Incorporating exercise into your family’s daily routine is key to promoting a healthy lifestyle and creating spaces for wholesome family activities (unless Dad cheats at backyard cricket).

No matter how old you are, fitness is a fundamental aspect of your overall health. The key to making it happen as a family lies in understanding that exercise can – and must – be fun.

Exercising or getting physically active as a family also has the benefits of a built-in support system that keeps everybody motivated and accountable. When you schedule it into the daily or weekly routine, it quickly becomes a normal part of family life, instead of a chore that gets done every once in a while.

Idea for family exercise

“Where parents are able to, they should ideally include their children in some kind of exercise programme on the weekend,” says Dr Melanie Dance, a paediatrician at Mediclinic Sandton. “You see examples of parents riding their bicycles, pulling a baby along at the back, and then there’s another baby in the front in a carrier. Or you could go for walks in the park, or take the dog for a walk, or go feed the ducks. There are plenty of opportunities for activities in the green spaces that are available.”

Dr Dance’s suggestions underline the importance of identifying age-appropriate activities. This is fundamental to establishing a family fitness routine that’s both fun and easy to maintain. Over the years those walks in the park could shift to more traditional forms of exercise, like training together for a 5K race or Park Run, or going for a day hike.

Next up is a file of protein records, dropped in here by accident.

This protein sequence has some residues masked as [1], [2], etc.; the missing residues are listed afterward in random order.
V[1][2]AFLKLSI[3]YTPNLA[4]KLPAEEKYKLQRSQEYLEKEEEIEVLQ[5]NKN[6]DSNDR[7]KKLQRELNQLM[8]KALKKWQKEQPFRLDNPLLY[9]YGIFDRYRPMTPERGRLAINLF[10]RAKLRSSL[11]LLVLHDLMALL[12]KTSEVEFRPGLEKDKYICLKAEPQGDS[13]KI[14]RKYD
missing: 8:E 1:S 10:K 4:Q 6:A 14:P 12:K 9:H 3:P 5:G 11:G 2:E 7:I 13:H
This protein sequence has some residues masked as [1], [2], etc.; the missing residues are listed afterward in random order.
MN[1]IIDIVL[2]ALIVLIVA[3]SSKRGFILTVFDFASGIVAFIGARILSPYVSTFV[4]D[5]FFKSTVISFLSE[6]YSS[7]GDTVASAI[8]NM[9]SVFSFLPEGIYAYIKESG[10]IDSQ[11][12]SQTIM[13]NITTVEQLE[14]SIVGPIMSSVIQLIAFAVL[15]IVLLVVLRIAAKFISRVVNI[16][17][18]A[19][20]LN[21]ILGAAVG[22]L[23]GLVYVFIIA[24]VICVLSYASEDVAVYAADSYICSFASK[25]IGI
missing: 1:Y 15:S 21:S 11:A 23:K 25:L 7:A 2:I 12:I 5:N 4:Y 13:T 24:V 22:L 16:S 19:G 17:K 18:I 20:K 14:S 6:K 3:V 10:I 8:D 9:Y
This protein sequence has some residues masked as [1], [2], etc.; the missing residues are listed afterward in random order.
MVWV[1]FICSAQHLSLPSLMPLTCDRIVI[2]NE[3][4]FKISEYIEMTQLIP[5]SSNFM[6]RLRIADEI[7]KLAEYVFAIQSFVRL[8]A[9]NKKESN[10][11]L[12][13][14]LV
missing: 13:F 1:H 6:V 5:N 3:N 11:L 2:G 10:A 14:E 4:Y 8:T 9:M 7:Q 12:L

“As they get older, children should be encouraged to undertake some kind of activity,” says Dr Dance. “Whether they’re a sporty kid and they can play a sport at school, or whether they’re not a sporty kid and they take part in music or drama or another kind of activity. As long as it’s not screen-based! Screens are a huge problem.”

Fitting exercise into the family calendar

How much exercise is enough? According to the South African Heart and Stroke Foundation: “If you’re inactive, doing anything is better than nothing! If you want to exceed a moderate level of fitness, you need to exercise at least five times a week for 30 to 60 minutes.”

Given that recommended timeframe, families might consider short activities like family playtime during the week (for example, kicking a ball around in the garden or park); with slightly longer activities (say, a short hike or run) on weekends.

And remember, “exercise” doesn’t have to mean going to the gym. It could be anything from gardening to playtime to dance parties to more structured games. As long as the whole family is participating – and the whole family is active – you’re onto a winning formula.

The healthy habits created by these activities will set the children up for a lifetime of good health… and the benefits for parents cannot be ignored, either. As the Heart and Stroke Foundation points out, “Studies show that those who have a low fitness level are much more likely to die early than people who have achieved even a moderate level of fitness.”